Perhaps worse, providing the rebels with lethal weaponry deepens the American commitment to their success. When they are next on the brink of catastrophe, calls for the United States to take the next step and impose a no-fly zone will be loud — and even more difficult to resist. Sen. John McCain and others have touted this idea for months, and the Obama administration has so far resisted this major escalation of U.S. involvement. But if arming the rebels fails to end the conflict — as is most likely to be the case — a no-fly zone looms large as the next probable choice on the menu of military options.
So just what is a no-fly zone, and what would it mean for the United States to impose one in Syria?
In the simplest terms, a no-fly zone is some piece of geography over which no military flights are allowed. No-fly zones require the continuing application of significant military power to be effective — not just a few quick air strikes to crater runways and shoot up warplanes sitting on the ground. The Syrians have one of the world’s most robust air defense systems, chock full of missiles, radars, and heavy anti-aircraft cannons — and they will fight with it. Moreover, these air defenses have been maintained and modernized with Russian support — and Moscow would not only object to its destruction, but also unquestionably (along with China) block any U.N. Security Council resolution to authorize such a move. In a worst-case scenario, Russia might even resupply its Syrian clients, dramatically expanding the scope and risks of the conflict. The Iranians are likely to do the same for all manner of weaponry, opening the possibility that a civil war could morph into an even more deadly proxy war among outside adversaries fighting for regional influence.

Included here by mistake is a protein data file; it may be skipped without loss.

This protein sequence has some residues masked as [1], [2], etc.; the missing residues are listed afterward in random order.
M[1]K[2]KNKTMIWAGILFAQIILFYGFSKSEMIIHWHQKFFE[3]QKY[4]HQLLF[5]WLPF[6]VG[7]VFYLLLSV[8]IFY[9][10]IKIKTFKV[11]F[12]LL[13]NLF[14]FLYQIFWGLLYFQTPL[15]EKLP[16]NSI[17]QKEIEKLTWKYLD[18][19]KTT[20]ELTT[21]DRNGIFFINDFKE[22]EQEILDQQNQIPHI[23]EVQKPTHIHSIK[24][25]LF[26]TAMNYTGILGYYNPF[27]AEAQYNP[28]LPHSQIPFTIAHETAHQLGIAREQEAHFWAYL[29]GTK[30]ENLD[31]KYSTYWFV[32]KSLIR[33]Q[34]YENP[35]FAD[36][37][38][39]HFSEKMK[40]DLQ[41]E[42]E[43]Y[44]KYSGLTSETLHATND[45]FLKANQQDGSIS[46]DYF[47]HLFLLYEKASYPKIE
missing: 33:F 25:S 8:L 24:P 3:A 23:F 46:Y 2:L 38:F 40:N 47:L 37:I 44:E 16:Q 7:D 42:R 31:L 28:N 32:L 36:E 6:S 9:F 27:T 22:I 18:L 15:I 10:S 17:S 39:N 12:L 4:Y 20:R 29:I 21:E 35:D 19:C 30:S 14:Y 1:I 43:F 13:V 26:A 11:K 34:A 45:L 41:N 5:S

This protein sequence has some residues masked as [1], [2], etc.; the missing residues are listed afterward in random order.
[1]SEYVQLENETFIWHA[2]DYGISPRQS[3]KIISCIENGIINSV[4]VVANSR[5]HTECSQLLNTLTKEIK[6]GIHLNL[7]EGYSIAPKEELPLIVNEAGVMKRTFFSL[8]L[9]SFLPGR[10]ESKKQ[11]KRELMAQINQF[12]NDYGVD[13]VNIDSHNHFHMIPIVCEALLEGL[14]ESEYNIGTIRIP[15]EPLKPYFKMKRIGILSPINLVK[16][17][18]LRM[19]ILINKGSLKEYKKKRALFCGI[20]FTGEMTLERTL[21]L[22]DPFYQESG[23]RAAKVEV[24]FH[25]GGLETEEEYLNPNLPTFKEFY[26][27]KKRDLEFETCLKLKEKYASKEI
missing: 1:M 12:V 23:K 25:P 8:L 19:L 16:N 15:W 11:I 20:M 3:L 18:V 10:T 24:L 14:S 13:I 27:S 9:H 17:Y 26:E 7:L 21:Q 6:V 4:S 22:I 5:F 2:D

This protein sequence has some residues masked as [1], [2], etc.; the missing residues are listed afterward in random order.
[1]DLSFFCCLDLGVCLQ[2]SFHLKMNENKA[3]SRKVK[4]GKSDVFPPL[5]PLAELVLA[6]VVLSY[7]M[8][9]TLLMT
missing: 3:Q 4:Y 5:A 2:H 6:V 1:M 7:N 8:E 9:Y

The unvarnished truth is that imposing a no-fly zone over Syria requires attacking the Syrian military — and, in effect, making war on the Syrian regime. No one would suggest that hastening the demise of this murderous dictatorship is anything but a worthy endeavor. But starting down this path — especially with U.S. airpower — demands we think about both the costs along the way, and the destination at the end. We have done little of either.